June 02, 2011, 5:15 PM — The most frequent comment I see on stories reporting some new dramatically successful phishing attack is from an overly nearly well-informed technophile who thinks people who fall for phishing schemes are just stupid.
Despite a success rate so high it's become standard operating procedure for Chinese military and government cyber-espionage groups, people who respond to phishing emails are treated like they're one walker-assisted step above the elderly shut-ins who send money to help Nigerian princes and ministers of finance mysteriously down on their luck.
If only the stupid fell for phishing scams the successful attacks against companies with sophisticated security – Google, Lockheed Martin, HB Gary, PayPal, various other U.S. military and intelligence agencies – would have been able to shut down the breaches quickly. Others with security at least as good -- CitiBank, Bank of America, AOL, Western Union, – wouldn't have to send out alerts every 10 minutes warning people that they weren't sending out alerts, so don't mail in your usernames and passwords.
Phishing works, for the same reason grifting works – given a set of facts that seem to fit all their expectations and experience, and the opportunity to either help out a co-worker or profit from something that's very little trouble for them, most people will take the risk.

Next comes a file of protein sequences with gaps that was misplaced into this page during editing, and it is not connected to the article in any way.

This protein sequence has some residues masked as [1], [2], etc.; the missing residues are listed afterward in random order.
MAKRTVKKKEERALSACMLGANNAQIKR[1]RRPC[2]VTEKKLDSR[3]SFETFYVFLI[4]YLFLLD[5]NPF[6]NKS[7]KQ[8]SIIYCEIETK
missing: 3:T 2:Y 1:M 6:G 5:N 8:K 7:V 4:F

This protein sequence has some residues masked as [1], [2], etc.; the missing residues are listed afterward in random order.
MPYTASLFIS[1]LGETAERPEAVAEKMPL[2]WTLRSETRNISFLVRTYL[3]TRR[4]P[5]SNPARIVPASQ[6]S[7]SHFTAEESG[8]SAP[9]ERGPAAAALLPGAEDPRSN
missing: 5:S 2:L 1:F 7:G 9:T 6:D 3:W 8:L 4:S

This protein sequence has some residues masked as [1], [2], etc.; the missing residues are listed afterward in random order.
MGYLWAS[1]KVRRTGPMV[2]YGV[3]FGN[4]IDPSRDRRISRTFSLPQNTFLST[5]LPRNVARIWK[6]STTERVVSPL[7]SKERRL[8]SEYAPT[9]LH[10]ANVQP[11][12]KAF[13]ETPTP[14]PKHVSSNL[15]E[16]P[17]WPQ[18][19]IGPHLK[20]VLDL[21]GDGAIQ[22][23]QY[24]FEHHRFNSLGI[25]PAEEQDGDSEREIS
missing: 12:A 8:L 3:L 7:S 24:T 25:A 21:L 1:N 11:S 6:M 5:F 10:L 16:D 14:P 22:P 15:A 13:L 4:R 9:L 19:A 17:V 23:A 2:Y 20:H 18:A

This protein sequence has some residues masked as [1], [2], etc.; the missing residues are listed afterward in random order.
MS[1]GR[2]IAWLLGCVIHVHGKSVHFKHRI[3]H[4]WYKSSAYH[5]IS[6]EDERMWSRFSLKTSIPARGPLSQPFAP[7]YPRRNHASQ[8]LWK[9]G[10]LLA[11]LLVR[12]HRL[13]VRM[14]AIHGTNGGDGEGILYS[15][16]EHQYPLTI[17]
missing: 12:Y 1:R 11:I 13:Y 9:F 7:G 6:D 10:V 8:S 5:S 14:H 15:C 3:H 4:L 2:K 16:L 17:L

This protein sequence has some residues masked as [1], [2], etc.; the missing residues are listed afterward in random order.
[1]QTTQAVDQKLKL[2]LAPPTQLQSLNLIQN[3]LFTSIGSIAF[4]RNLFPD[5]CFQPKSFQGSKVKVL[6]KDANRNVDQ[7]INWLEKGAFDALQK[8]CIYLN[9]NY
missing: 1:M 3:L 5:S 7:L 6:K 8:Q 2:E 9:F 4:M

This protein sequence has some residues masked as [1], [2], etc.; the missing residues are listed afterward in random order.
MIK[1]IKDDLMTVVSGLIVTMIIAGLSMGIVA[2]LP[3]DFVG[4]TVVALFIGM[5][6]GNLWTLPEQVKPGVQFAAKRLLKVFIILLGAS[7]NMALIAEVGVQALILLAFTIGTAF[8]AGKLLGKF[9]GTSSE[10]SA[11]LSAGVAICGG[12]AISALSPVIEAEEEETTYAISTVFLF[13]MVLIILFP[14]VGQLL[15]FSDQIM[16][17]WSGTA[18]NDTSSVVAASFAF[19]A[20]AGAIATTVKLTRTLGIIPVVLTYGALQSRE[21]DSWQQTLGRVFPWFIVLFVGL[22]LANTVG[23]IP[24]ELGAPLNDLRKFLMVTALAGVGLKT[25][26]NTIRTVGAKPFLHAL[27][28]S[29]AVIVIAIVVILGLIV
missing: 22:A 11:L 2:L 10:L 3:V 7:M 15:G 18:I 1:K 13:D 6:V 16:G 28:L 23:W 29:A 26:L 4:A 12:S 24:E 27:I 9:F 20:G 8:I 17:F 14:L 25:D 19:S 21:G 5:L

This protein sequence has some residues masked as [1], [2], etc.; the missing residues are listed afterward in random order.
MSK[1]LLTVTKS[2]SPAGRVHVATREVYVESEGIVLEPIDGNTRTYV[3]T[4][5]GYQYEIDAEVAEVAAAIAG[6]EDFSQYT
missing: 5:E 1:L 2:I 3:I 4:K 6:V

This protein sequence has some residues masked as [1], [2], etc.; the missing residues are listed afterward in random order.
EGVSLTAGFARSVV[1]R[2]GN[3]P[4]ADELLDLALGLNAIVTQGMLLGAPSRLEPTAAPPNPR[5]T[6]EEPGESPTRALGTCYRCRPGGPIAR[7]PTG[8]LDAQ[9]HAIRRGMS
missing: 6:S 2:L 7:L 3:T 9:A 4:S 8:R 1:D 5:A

Phishing emails are addressed to far too broad an audience to really fool anyone into thinking an email is from a friend or coworker.
Spear-phishing is different. Spear phishers use the same kind of research, target identification and individually designed approach spymasters use in trying to identify, approach and successfully recruit foreign nationals into betraying the interests of their country.
The goal isn't to find a weakness and exploit it – through blackmail, bribery or what have you. It's to find some specific person and present them with an email that has all the information they need to support their assumption that it's a perfectly legitimate request from someone they know.
Spear-phishers "first look for who could be the high-value targets of an enterprise – Human Resources personnel who might have access to passwords or personal data, a system administrator who is listed on LinkedIn with a detailed resume describing what he does for the company," according to Manoj Srivastava, chief technical officer at security-software company Cyveillance.